https://www.atr.org/new-jersey-governor-phil-murphy-proposes-15-billion-tax-hikes

https://www.bloomberg.com/news/articles/2018-02-23/new-jersey-with-highest-property-taxes-sees-bills-rise-again

Laurel Laurel
Jan '19

Don’t forget... a vote for Phil is asking for Murphy’s Law.

TTCP
Jan '19

Laurel,
What you forget to mention is the SALT cap does not affect landlords, plus the standard deduction is doubled.
You should be able to get both deductions as a business expense. This is huge.
This is something that standard homeowner does not receive.
See your tax adviser.
Also many of the other things you mention are tax deductible/can be depreciated. Are you doing this as well?

Will I still be able to deduct property taxes on my rental property under the new law if I already reach $10,000 SALT cap deduction through personal home property tax?
Yes. The property tax on your rental property is deducted on Schedule E. It is directly related to the rental income and not part of the itemized persoanl deductions on schedule A. It's essentially a "business deduction"

dodgebaal dodgebaal
Jan '19

Laurel

It's obvious that the people that don't know that their rent goes towards their property tax must not do their own NJ tax returns. Someone who rents gets a $50 tax credit every year for a single ($50 per couple or $25 if married filing separately). Apparently they missed that, although since I've rented for the last 24 years I never fail to make sure I pay attention to that, since it means I get a direct $50 additional back to me.

Phil D. Phil D.
Jan '19

Suck it up. Socialism is hitting home.
You need to pay more,
to put $ into section 8 (free housing for addicts/disabled/illegals/ people who just don't want to .... ).

Older Mom Older Mom
Jan '19

"illegals/ people who just don't want to .... )." ….and they are coming over the border at a "minimum" of 3,000 + a week...…………………..think that will be cheaper than a wall ????

steven steven
Jan '19

And it finally comes around to illegal immigration. Wow, you people (HL) really only have one note.... It's a post about rent!!! Couldn't you just leave it at that??

Samiam Samiam
Jan '19

AMEN Samian

4catmom 4catmom
Jan '19

@Laurel: all the links you provided were articles from 2018 AND before the budget was passed in July 2018. If you have anything about what property tax increase he is proposing in 2019 please post. This is what was passed in July, 2018 regarding property taxes according to nj.com ( https://www.nj.com/politics/index.ssf/2018/07/nj_budget_so_how_much_will_you_actually_pay_in_new.html) :

Property taxes

The budget puts another $150 million into the Homestead property tax program to double the credits homeowners received this May.

Funding under former Gov. Chris Christie meted out an average benefit of $515 for seniors and disabled homeowners and $401 for all other eligible homeowners. That's what you can expect to receive next year, too.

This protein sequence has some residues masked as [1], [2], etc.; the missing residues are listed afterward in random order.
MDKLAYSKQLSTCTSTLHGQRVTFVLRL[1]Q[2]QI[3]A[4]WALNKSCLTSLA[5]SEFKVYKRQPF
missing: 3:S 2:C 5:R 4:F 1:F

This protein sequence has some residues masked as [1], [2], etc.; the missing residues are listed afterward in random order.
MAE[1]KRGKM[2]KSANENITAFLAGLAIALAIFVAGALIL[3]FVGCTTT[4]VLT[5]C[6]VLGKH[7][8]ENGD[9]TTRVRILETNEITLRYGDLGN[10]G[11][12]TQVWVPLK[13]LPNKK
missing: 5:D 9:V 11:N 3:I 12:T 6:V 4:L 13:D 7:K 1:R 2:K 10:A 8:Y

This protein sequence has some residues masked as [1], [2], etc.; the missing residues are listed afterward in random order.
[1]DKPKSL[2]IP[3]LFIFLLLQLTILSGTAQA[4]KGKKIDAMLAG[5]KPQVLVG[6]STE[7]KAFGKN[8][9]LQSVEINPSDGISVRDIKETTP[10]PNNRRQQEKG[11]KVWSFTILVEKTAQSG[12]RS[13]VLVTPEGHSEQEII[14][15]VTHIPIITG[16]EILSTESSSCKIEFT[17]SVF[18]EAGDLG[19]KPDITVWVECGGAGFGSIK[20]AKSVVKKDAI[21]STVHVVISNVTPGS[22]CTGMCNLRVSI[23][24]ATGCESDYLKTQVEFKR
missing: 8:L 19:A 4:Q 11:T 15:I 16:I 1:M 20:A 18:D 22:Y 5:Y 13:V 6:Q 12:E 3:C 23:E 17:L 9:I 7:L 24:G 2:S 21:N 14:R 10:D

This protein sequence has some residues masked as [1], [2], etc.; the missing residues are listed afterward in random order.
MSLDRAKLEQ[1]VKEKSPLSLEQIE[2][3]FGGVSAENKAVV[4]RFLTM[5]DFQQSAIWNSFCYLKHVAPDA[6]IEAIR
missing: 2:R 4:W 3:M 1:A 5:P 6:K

The state income tax deduction for local property taxes is getting a boost, too. Right now, you can only deduct the first $10,000. Under the budget deal, that bumps up to $15,000.

The administration says this will benefit half a million households.

The budget increases direct aid to schools by $402 million. This is less money the local districts have to raise from property taxpayers to balance their budgets, but there's no guarantee they won't anyway.

There's still a 2 percent cap on how much municipalities and counties can increase spending each year.

OnTheEdge OnTheEdge
Jan '19

On the edge - I think you are on the wrong page. This is about the high taxes in New Jersey impacting rent prices. We are talking ALL taxes and expenses that NJ levies on Landlords and how/why the rent goes up.

Landlords do not get a Homestead rebate on their properties - that's only for owner occupied, not rentals.

You can argue all you want, but math is math. The higher the taxes, expenses, fees and inspections cost the Landlord, the higher the rent will be for the tenant. If you notice there are some new taxes (on services) that will impact landlords when they hire people to do jobs around their properties, etc. That's what we are talking about, not JUST property taxes...read my ORIGINAL POST.

Laurel Laurel
Jan '19

https://object.cato.org/sites/cato.org/files/pubs/pdf/pa274.pdf

This is economics 101 google shadow market housing

This article sums it up in bullets.

https://www.nmhc.org/news/articles/the-high-cost-of-rent-control/

Skippy Skippy
Jan '19

@Laurel : your post said, "I TRIED to explain to her that he (Murphy) is proposing a HUGE property tax increase". I was responding to that. I'm not a fan of Murphy nor I am defending him but I have not seen anything that he is proposing a huge property tax increase. I'm interested in the subject as a homeowner.

OnTheEdge OnTheEdge
Jan '19

All depends on where you live, Hackettstown is expected to get an increase in school funding while Great Meadows (Independence and Libery) are expecting a $3.7million decrease in funding. A letter from Mr. Mango below.

https://www.gmrsd.com/Page/1022

kb2755 kb2755
Jan '19